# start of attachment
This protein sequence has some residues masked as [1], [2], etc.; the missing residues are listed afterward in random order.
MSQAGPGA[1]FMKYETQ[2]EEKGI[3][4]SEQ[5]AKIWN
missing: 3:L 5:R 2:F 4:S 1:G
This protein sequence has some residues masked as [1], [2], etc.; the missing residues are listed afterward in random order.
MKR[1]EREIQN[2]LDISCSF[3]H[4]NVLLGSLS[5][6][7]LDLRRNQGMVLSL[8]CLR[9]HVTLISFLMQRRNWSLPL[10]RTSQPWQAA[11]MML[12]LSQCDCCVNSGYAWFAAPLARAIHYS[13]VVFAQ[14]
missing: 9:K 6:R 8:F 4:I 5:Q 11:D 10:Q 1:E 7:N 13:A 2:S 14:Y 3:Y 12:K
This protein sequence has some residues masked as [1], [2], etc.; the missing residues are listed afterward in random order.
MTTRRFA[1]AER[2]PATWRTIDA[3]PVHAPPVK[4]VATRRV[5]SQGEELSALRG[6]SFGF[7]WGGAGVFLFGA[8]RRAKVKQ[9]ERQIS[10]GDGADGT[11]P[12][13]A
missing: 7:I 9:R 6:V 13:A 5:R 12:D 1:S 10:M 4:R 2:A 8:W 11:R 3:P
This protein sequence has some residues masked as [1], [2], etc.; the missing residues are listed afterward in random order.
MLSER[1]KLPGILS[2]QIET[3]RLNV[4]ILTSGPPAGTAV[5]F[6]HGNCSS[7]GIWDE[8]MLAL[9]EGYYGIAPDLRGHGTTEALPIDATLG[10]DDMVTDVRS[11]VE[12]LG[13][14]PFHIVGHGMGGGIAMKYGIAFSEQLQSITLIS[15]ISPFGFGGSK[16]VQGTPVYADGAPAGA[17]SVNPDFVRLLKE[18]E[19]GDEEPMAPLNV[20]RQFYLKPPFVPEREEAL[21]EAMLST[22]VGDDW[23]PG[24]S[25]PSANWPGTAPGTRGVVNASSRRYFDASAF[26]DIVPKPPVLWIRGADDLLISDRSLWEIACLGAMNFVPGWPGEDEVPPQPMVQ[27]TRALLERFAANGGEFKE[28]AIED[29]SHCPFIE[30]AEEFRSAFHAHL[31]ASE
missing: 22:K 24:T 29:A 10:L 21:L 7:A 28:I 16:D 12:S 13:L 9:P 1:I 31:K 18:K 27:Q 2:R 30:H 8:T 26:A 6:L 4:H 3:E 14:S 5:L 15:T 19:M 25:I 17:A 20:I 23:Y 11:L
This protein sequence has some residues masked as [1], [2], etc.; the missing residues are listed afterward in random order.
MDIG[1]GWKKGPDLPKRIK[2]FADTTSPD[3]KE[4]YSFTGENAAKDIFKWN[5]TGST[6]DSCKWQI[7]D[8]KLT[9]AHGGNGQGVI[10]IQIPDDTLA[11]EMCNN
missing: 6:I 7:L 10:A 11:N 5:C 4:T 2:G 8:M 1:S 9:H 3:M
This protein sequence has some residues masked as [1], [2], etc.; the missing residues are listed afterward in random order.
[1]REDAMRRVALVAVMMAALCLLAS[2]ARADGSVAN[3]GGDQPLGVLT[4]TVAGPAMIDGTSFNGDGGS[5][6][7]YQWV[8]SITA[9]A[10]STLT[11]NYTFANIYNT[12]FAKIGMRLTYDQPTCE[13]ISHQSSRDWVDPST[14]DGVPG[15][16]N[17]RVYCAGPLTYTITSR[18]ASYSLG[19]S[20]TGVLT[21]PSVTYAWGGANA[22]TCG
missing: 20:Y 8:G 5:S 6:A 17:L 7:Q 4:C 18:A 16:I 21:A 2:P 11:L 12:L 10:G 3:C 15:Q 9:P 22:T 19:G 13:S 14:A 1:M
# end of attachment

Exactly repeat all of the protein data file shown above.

This protein sequence has some residues masked as [1], [2], etc.; the missing residues are listed afterward in random order.
MSQAGPGA[1]FMKYETQ[2]EEKGI[3][4]SEQ[5]AKIWN
missing: 3:L 5:R 2:F 4:S 1:G
This protein sequence has some residues masked as [1], [2], etc.; the missing residues are listed afterward in random order.
MKR[1]EREIQN[2]LDISCSF[3]H[4]NVLLGSLS[5][6][7]LDLRRNQGMVLSL[8]CLR[9]HVTLISFLMQRRNWSLPL[10]RTSQPWQAA[11]MML[12]LSQCDCCVNSGYAWFAAPLARAIHYS[13]VVFAQ[14]
missing: 9:K 6:R 8:F 4:I 5:Q 11:D 10:Q 1:E 7:N 13:A 2:S 14:Y 3:Y 12:K
This protein sequence has some residues masked as [1], [2], etc.; the missing residues are listed afterward in random order.
MTTRRFA[1]AER[2]PATWRTIDA[3]PVHAPPVK[4]VATRRV[5]SQGEELSALRG[6]SFGF[7]WGGAGVFLFGA[8]RRAKVKQ[9]ERQIS[10]GDGADGT[11]P[12][13]A
missing: 7:I 9:R 6:V 13:A 5:R 12:D 1:S 10:M 4:R 2:A 8:W 11:R 3:P
This protein sequence has some residues masked as [1], [2], etc.; the missing residues are listed afterward in random order.
MLSER[1]KLPGILS[2]QIET[3]RLNV[4]ILTSGPPAGTAV[5]F[6]HGNCSS[7]GIWDE[8]MLAL[9]EGYYGIAPDLRGHGTTEALPIDATLG[10]DDMVTDVRS[11]VE[12]LG[13][14]PFHIVGHGMGGGIAMKYGIAFSEQLQSITLIS[15]ISPFGFGGSK[16]VQGTPVYADGAPAGA[17]SVNPDFVRLLKE[18]E[19]GDEEPMAPLNV[20]RQFYLKPPFVPEREEAL[21]EAMLST[22]VGDDW[23]PG[24]S[25]PSANWPGTAPGTRGVVNASSRRYFDASAF[26]DIVPKPPVLWIRGADDLLISDRSLWEIACLGAMNFVPGWPGEDEVPPQPMVQ[27]TRALLERFAANGGEFKE[28]AIED[29]SHCPFIE[30]AEEFRSAFHAHL[31]ASE
missing: 22:K 24:T 29:A 10:L 21:L 7:A 28:I 16:D 12:S 13:L 9:P 1:I 31:K 18:K 27:Q 2:R 30:H 8:T 26:A 6:L 4:H 3:E 14:S 5:L 15:T 19:M 25:I 17:A 20:I 23:Y 11:L
This protein sequence has some residues masked as [1], [2], etc.; the missing residues are listed afterward in random order.
MDIG[1]GWKKGPDLPKRIK[2]FADTTSPD[3]KE[4]YSFTGENAAKDIFKWN[5]TGST[6]DSCKWQI[7]D[8]KLT[9]AHGGNGQGVI[10]IQIPDDTLA[11]EMCNN
missing: 6:I 7:L 10:A 11:N 5:C 4:T 2:G 8:M 1:S 9:H 3:M
This protein sequence has some residues masked as [1], [2], etc.; the missing residues are listed afterward in random order.
[1]REDAMRRVALVAVMMAALCLLAS[2]ARADGSVAN[3]GGDQPLGVLT[4]TVAGPAMIDGTSFNGDGGS[5][6][7]YQWV[8]SITA[9]A[10]STLT[11]NYTFANIYNT[12]FAKIGMRLTYDQPTCE[13]ISHQSSRDWVDPST[14]DGVPG[15][16]N[17]RVYCAGPLTYTITSR[18]ASYSLG[19]S[20]TGVLT[21]PSVTYAWGGANA[22]TCG
missing: 20:Y 8:G 5:S 6:A 17:L 7:Q 4:C 18:A 16:I 21:A 2:P 11:L 12:L 10:G 3:C 15:Q 9:P 22:T 19:G 13:S 14:A 1:M